(CROSSTALK) BLITZER: I'll give you one final thought. Ten seconds.

SENOR: I would just say it's sad that we're bogged down in progress. We're talking about politics here. Parsing the different things Governor Romney said in a statement. Here's the bigger question, Congressman. Do you think the president's policy in the Middle East has been a success? It looks like it's a disaster right now to most Americans. That's a discussion we should be having.

WEXLER: The president's policy in Iraq has been quite successful. He's gotten us out of the...

SENOR: What about Iran? What about Syria? What about Israel? What about Libya?

WEXLER: You asked the question. Let me answer it. He has implemented the strictest, most comprehensive set of sanctions with respect to Iran. Iran's power is on the decrease, as opposed to the increase which it was when Clinton...

SENOR: Why is there a crisis in the relation between the Israeli government and the United States over the last...

WEXLER: There is no crisis in the relationship. What President Obama has laid down, a very strict set of standards, red lines.

SENOR: Do you think that gives confidence to our allies in the region...

BLITZER: Hold on. Unfortunately we got to take a break. We're all out of time. But you know what? This is the second time the two of you have been here in THE SITUATION ROOM. And we're going to invite both of you back to continue this conversation. We didn't really even get into some of the stuff we wanted to discuss, including this, inability for scheduling reasons or whatever, that the prime minister of Israel and the president of the United States to meet, Netanyahu comes to the United States.

All right. Stand by, guys. Thanks very, very much. But we'll continue this down the road. Serious stuff here.

BOLDUAN: Much more to discuss, obviously.

BLITZER: All right. The Libyan ambassador to the United States is also here. Here's standing by live. We'll talk to him about what happened in Benghazi.


BOLDUAN: President Obama is vowing the United States will find the people who attacked the U.S. consulate in Benghazi, Libya, vowing justice on that attack killing the U.S. ambassador to the country, along with three other Americans as we've been talking about.

BLITZER: Finding them will require cooperation from Libya. Let's talk about that and more with Libya's ambassador to the United States, Ali Alijali.

Mr. Ambassador, thanks very much for coming in. Do you know who was responsible for killing these four Americans?


BLITZER: Do you know which group was -- which group was responsible?

ALIJALI: It could be a terrorist group. It could be Syrians. It could be some of Gadhafi's association. It could be al Qaeda. But at the present time it is very early to decide who is responsible.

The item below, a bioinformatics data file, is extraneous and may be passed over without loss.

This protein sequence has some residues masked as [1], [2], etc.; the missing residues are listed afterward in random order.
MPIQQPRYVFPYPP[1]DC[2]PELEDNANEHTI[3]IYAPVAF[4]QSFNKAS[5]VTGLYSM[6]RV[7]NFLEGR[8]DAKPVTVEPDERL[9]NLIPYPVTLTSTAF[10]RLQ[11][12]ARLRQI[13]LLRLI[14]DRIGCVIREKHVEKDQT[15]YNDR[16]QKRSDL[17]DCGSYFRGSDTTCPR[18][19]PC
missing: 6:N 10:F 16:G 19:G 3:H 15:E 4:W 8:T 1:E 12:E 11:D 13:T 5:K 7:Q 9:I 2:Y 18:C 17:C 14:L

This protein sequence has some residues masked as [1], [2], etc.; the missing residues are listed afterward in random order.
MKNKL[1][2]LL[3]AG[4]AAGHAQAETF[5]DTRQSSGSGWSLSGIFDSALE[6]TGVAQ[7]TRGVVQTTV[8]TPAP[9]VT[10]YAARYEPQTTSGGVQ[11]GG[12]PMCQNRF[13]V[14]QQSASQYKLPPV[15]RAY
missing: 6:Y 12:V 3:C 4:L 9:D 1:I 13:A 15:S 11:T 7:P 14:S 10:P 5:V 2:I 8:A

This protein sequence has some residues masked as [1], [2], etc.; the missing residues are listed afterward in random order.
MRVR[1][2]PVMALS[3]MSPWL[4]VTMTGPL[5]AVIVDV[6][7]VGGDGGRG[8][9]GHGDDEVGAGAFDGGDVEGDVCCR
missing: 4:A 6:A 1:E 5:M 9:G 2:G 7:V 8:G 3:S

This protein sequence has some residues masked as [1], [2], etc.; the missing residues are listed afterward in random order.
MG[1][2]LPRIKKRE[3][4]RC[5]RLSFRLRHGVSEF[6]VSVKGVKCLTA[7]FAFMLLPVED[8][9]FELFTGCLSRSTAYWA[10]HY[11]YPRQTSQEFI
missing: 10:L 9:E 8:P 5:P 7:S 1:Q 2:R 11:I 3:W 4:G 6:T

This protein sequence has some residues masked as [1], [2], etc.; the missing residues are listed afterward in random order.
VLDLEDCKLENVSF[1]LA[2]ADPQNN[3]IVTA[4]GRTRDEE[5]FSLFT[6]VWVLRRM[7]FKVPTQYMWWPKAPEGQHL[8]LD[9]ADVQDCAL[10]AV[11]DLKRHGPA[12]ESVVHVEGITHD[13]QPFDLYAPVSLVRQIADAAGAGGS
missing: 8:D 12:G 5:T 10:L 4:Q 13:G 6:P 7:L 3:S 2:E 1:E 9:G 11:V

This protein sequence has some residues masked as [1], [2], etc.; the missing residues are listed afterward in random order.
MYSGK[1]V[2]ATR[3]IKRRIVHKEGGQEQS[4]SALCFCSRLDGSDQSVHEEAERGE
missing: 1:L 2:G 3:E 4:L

BLITZER: What are you doing to find these individuals?

ALIJALI: Well, I'm very optimistic, because when some cars exploded in the streets, we were able to capture those people and find out that they have a link to Libya from some neighboring countries. And this is a very good sign that terrorism (ph) has stopped working.

BOLDUAN: Ambassador, this tragedy has a lot of people wondering. Gadhafi has been gone for almost a year now. Can you definitely say that the Libyan government has things under control? Fran Townsend was telling us just earlier this hour that when she was there just a couple of weeks ago, that it seems very chaotic.

ALIJALI: Well, I must be honest to you. It is not under control completely. But you must know that 42 years of dictatorship with no institution, with no police forces, with no army, that we started from zero. And we went through eight months of fighting. And of course, all this associating (ph) in a year or two years. Now today, the first elections and practical election of the prime minister. And this is -- this is history in the making.

But I'm sure that we cannot do it by ourselves. America has stood with us in the time of war. You have to stand with us in the time of peace. You have to support this government. And then was really happy about the statement by Secretary Clinton that they are in the same direction. We have to work together. We have to stop this incident, serious incident. And it has damaged the reputation of the support from the beginning.

BLITZER: Some people have suggested, Mr. Ambassador, there were warning signs that something like this could happen. So I asked, was there no Libyan military or police protection of the U.S. diplomatic compound in Benghazi or the U.S. embassy, for that matter, in Tripoli?

ALIJALI: Well, there are. But as I said...

BLITZER: Because as a host country, you're responsible.

ALIJALI: Yes, it is our responsibility. We have to protect the diplomat. We have to protect the foreign citizens to our -- on our soil. And we have to attract those people to come to Libya to develop our country. But the troubles are very serious, and we went through some of them since the revolution. I'm sure that after we receive the new training that is now in Jordan and Turkey. And with the support of the United States and the western countries, we have to work very hard. (UNINTELLIGIBLE)

But it's not the end of the world. The Libyan people, all of them, they are against what is happening. And this is a very small number of people who are responsible for that.

BOLDUAN: And ambassador, I wanted to ask you. You knew the ambassador Chris Stevens personally. Get the final thought on the work that he has done for your country.

ALIJALI: We need to be realistic (ph) about this. Mr. Stevens was involved for more than six years. I know him when he was a diplomat at the embassy in Tripoli. I knew him when he -- he went to Libya after the revolution. He was the first American diplomat to go there. He committed -- committed to the revolution.

He comes to the house mostly weekends, and we go together in one car to play tennis. And then we come back to the house, and we have breakfast. And we -- you ask him about the relation. We lost him as a friend, as a man who stands by us and the revolution.